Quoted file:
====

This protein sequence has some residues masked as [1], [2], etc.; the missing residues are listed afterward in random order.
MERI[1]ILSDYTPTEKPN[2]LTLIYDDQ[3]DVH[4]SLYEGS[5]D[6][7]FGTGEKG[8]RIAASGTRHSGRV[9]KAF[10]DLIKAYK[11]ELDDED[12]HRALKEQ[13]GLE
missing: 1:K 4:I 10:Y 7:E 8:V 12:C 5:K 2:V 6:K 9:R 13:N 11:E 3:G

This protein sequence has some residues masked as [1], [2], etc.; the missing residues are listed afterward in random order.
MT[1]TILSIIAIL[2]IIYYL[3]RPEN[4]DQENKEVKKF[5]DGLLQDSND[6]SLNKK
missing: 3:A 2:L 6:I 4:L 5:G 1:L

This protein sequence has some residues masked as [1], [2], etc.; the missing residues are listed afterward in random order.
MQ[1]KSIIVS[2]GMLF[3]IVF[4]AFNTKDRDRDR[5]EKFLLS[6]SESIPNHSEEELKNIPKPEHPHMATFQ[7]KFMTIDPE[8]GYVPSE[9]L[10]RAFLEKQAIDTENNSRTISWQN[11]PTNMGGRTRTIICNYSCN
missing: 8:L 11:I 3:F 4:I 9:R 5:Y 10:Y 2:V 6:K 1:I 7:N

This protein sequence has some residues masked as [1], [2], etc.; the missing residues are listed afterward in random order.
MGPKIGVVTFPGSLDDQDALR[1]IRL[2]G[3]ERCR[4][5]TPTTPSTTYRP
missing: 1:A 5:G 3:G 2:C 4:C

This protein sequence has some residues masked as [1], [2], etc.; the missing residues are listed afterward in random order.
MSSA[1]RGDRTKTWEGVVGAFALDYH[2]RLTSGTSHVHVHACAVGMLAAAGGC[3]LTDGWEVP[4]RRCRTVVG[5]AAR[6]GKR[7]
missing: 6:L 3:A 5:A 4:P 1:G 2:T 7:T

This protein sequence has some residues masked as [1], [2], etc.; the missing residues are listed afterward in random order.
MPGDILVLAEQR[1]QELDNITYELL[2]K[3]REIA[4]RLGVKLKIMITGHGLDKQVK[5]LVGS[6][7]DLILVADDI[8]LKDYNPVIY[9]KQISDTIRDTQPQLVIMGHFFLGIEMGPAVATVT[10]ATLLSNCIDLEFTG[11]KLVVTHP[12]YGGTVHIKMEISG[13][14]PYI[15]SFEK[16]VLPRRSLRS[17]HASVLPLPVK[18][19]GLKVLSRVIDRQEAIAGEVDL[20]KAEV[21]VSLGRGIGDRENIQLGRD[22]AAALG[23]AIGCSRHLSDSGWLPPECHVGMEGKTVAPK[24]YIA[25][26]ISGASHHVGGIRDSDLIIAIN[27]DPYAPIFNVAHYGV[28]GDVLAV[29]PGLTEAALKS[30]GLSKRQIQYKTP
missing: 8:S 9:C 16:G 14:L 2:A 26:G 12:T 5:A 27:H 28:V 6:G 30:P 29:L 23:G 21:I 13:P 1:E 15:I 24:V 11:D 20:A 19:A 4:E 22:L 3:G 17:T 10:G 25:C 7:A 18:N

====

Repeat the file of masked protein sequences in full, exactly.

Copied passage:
This protein sequence has some residues masked as [1], [2], etc.; the missing residues are listed afterward in random order.
MERI[1]ILSDYTPTEKPN[2]LTLIYDDQ[3]DVH[4]SLYEGS[5]D[6][7]FGTGEKG[8]RIAASGTRHSGRV[9]KAF[10]DLIKAYK[11]ELDDED[12]HRALKEQ[13]GLE
missing: 1:K 4:I 10:Y 7:E 8:V 12:C 5:K 2:V 6:K 9:R 13:N 11:E 3:G

This protein sequence has some residues masked as [1], [2], etc.; the missing residues are listed afterward in random order.
MT[1]TILSIIAIL[2]IIYYL[3]RPEN[4]DQENKEVKKF[5]DGLLQDSND[6]SLNKK
missing: 3:A 2:L 6:I 4:L 5:G 1:L

This protein sequence has some residues masked as [1], [2], etc.; the missing residues are listed afterward in random order.
MQ[1]KSIIVS[2]GMLF[3]IVF[4]AFNTKDRDRDR[5]EKFLLS[6]SESIPNHSEEELKNIPKPEHPHMATFQ[7]KFMTIDPE[8]GYVPSE[9]L[10]RAFLEKQAIDTENNSRTISWQN[11]PTNMGGRTRTIICNYSCN
missing: 8:L 11:I 3:F 4:I 9:R 5:Y 10:Y 2:V 6:K 1:I 7:N

This protein sequence has some residues masked as [1], [2], etc.; the missing residues are listed afterward in random order.
MGPKIGVVTFPGSLDDQDALR[1]IRL[2]G[3]ERCR[4][5]TPTTPSTTYRP
missing: 1:A 5:G 3:G 2:C 4:C

This protein sequence has some residues masked as [1], [2], etc.; the missing residues are listed afterward in random order.
MSSA[1]RGDRTKTWEGVVGAFALDYH[2]RLTSGTSHVHVHACAVGMLAAAGGC[3]LTDGWEVP[4]RRCRTVVG[5]AAR[6]GKR[7]
missing: 6:L 3:A 5:A 4:P 1:G 2:T 7:T

This protein sequence has some residues masked as [1], [2], etc.; the missing residues are listed afterward in random order.
MPGDILVLAEQR[1]QELDNITYELL[2]K[3]REIA[4]RLGVKLKIMITGHGLDKQVK[5]LVGS[6][7]DLILVADDI[8]LKDYNPVIY[9]KQISDTIRDTQPQLVIMGHFFLGIEMGPAVATVT[10]ATLLSNCIDLEFTG[11]KLVVTHP[12]YGGTVHIKMEISG[13][14]PYI[15]SFEK[16]VLPRRSLRS[17]HASVLPLPVK[18][19]GLKVLSRVIDRQEAIAGEVDL[20]KAEV[21]VSLGRGIGDRENIQLGRD[22]AAALG[23]AIGCSRHLSDSGWLPPECHVGMEGKTVAPK[24]YIA[25][26]ISGASHHVGGIRDSDLIIAIN[27]DPYAPIFNVAHYGV[28]GDVLAV[29]PGLTEAALKS[30]GLSKRQIQYKTP
missing: 8:S 9:C 16:G 14:L 2:A 26:G 12:T 5:A 27:H 28:V 6:G 30:P 29:L 23:G 21:I 13:P 1:E 15:I 24:V 11:D 20:A 19:A 4:E 22:L 3:G 17:T 10:G 25:C 7:A 18:N